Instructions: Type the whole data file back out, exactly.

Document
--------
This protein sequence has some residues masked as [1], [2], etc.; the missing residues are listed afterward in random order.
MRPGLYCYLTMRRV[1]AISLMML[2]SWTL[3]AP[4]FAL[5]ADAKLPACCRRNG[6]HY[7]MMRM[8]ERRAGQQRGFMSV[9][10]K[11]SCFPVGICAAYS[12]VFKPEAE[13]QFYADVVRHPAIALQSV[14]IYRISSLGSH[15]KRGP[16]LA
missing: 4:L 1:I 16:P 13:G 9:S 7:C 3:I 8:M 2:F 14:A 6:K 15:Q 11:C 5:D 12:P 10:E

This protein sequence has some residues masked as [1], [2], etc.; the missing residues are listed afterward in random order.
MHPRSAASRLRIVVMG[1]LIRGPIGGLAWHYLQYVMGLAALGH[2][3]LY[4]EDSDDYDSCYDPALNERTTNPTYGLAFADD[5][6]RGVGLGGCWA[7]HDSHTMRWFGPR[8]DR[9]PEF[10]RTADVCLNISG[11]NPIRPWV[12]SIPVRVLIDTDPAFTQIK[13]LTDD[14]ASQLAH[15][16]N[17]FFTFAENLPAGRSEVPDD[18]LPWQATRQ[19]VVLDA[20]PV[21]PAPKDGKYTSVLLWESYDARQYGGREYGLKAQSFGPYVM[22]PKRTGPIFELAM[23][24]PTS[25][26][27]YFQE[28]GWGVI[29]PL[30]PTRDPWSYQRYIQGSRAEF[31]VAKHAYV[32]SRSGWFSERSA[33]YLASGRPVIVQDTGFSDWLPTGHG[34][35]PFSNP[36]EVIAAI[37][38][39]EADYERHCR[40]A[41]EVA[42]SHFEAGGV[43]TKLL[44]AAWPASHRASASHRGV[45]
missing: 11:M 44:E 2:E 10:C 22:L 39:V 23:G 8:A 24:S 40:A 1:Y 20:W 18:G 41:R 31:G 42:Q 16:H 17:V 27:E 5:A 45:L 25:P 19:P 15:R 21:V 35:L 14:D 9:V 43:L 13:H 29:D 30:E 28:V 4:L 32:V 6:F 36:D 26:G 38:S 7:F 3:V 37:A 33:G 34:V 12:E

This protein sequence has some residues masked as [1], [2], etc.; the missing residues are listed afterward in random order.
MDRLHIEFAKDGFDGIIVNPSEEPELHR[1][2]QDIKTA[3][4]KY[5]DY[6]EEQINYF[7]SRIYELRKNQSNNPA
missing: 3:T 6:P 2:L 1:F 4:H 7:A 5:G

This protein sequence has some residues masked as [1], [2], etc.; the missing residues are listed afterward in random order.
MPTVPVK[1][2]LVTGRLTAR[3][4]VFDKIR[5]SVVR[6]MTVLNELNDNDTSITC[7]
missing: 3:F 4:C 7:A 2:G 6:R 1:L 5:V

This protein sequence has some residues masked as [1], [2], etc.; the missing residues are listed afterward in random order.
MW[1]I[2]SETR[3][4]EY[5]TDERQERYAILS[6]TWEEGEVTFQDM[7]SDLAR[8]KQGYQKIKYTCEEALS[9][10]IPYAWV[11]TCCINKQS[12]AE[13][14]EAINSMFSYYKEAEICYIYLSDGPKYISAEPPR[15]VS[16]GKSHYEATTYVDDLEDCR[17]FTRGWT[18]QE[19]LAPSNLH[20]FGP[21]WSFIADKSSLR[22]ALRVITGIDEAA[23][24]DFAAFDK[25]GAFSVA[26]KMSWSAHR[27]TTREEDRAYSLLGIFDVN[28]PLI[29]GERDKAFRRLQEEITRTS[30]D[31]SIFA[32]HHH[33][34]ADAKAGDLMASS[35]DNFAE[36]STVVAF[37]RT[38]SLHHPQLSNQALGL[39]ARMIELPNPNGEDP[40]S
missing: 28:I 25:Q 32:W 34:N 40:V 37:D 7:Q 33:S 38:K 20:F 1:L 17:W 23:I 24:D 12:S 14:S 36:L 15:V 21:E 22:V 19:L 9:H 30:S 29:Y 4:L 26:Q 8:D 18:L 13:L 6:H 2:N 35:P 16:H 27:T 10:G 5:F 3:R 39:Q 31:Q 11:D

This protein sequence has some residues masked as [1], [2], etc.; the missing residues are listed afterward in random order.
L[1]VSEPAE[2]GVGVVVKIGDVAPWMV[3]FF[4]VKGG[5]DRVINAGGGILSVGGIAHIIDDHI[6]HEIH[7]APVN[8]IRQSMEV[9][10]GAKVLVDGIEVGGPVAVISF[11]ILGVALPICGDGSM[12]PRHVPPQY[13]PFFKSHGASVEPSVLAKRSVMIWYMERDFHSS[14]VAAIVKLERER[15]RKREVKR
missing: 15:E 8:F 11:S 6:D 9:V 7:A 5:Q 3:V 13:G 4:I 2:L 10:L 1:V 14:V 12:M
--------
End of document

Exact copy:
This protein sequence has some residues masked as [1], [2], etc.; the missing residues are listed afterward in random order.
MRPGLYCYLTMRRV[1]AISLMML[2]SWTL[3]AP[4]FAL[5]ADAKLPACCRRNG[6]HY[7]MMRM[8]ERRAGQQRGFMSV[9][10]K[11]SCFPVGICAAYS[12]VFKPEAE[13]QFYADVVRHPAIALQSV[14]IYRISSLGSH[15]KRGP[16]LA
missing: 4:L 1:I 16:P 13:G 9:S 7:C 3:I 8:M 2:F 14:A 6:K 15:Q 11:C 5:D 12:P 10:E

This protein sequence has some residues masked as [1], [2], etc.; the missing residues are listed afterward in random order.
MHPRSAASRLRIVVMG[1]LIRGPIGGLAWHYLQYVMGLAALGH[2][3]LY[4]EDSDDYDSCYDPALNERTTNPTYGLAFADD[5][6]RGVGLGGCWA[7]HDSHTMRWFGPR[8]DR[9]PEF[10]RTADVCLNISG[11]NPIRPWV[12]SIPVRVLIDTDPAFTQIK[13]LTDD[14]ASQLAH[15][16]N[17]FFTFAENLPAGRSEVPDD[18]LPWQATRQ[19]VVLDA[20]PV[21]PAPKDGKYTSVLLWESYDARQYGGREYGLKAQSFGPYVM[22]PKRTGPIFELAM[23][24]PTS[25][26][27]YFQE[28]GWGVI[29]PL[30]PTRDPWSYQRYIQGSRAEF[31]VAKHAYV[32]SRSGWFSERSA[33]YLASGRPVIVQDTGFSDWLPTGHG[34][35]PFSNP[36]EVIAAI[37][38][39]EADYERHCR[40]A[41]EVA[42]SHFEAGGV[43]TKLL[44]AAWPASHRASASHRGV[45]
missing: 11:M 44:E 2:E 10:C 22:L 39:V 23:G 8:A 24:S 40:A 1:Y 20:W 18:G 41:R 31:G 42:Q 16:H 17:V 27:E 5:A 45:L 25:P 19:P 15:R 21:V 35:L 14:D 9:V 43:L 13:H 29:D 30:E 28:V 4:L 32:V 6:F 36:D 26:G 38:S 7:F 3:V 37:A 33:G 34:V 12:E

This protein sequence has some residues masked as [1], [2], etc.; the missing residues are listed afterward in random order.
MDRLHIEFAKDGFDGIIVNPSEEPELHR[1][2]QDIKTA[3][4]KY[5]DY[6]EEQINYF[7]SRIYELRKNQSNNPA
missing: 3:T 6:P 2:L 1:F 4:H 7:A 5:G

This protein sequence has some residues masked as [1], [2], etc.; the missing residues are listed afterward in random order.
MPTVPVK[1][2]LVTGRLTAR[3][4]VFDKIR[5]SVVR[6]MTVLNELNDNDTSITC[7]
missing: 3:F 4:C 7:A 2:G 6:R 1:L 5:V

This protein sequence has some residues masked as [1], [2], etc.; the missing residues are listed afterward in random order.
MW[1]I[2]SETR[3][4]EY[5]TDERQERYAILS[6]TWEEGEVTFQDM[7]SDLAR[8]KQGYQKIKYTCEEALS[9][10]IPYAWV[11]TCCINKQS[12]AE[13][14]EAINSMFSYYKEAEICYIYLSDGPKYISAEPPR[15]VS[16]GKSHYEATTYVDDLEDCR[17]FTRGWT[18]QE[19]LAPSNLH[20]FGP[21]WSFIADKSSLR[22]ALRVITGIDEAA[23][24]DFAAFDK[25]GAFSVA[26]KMSWSAHR[27]TTREEDRAYSLLGIFDVN[28]PLI[29]GERDKAFRRLQEEITRTS[30]D[31]SIFA[32]HHH[33][34]ADAKAGDLMASS[35]DNFAE[36]STVVAF[37]RT[38]SLHHPQLSNQALGL[39]ARMIELPNPNGEDP[40]S
missing: 28:I 25:Q 32:W 34:N 40:V 37:D 7:Q 33:S 38:K 20:F 1:L 17:W 23:I 24:D 12:S 14:S 36:L 15:V 21:E 22:V 19:L 9:H 30:S 29:Y 4:L 26:Q 8:D 18:L 13:L 6:H 2:N 35:P 16:H 27:T 10:G 5:F 3:R 39:Q 31:Q 11:D

This protein sequence has some residues masked as [1], [2], etc.; the missing residues are listed afterward in random order.
L[1]VSEPAE[2]GVGVVVKIGDVAPWMV[3]FF[4]VKGG[5]DRVINAGGGILSVGGIAHIIDDHI[6]HEIH[7]APVN[8]IRQSMEV[9][10]GAKVLVDGIEVGGPVAVISF[11]ILGVALPICGDGSM[12]PRHVPPQY[13]PFFKSHGASVEPSVLAKRSVMIWYMERDFHSS[14]VAAIVKLERER[15]RKREVKR
missing: 15:E 8:F 11:S 6:D 9:V 7:A 5:Q 3:V 13:G 4:I 2:L 10:L 1:V 14:V 12:M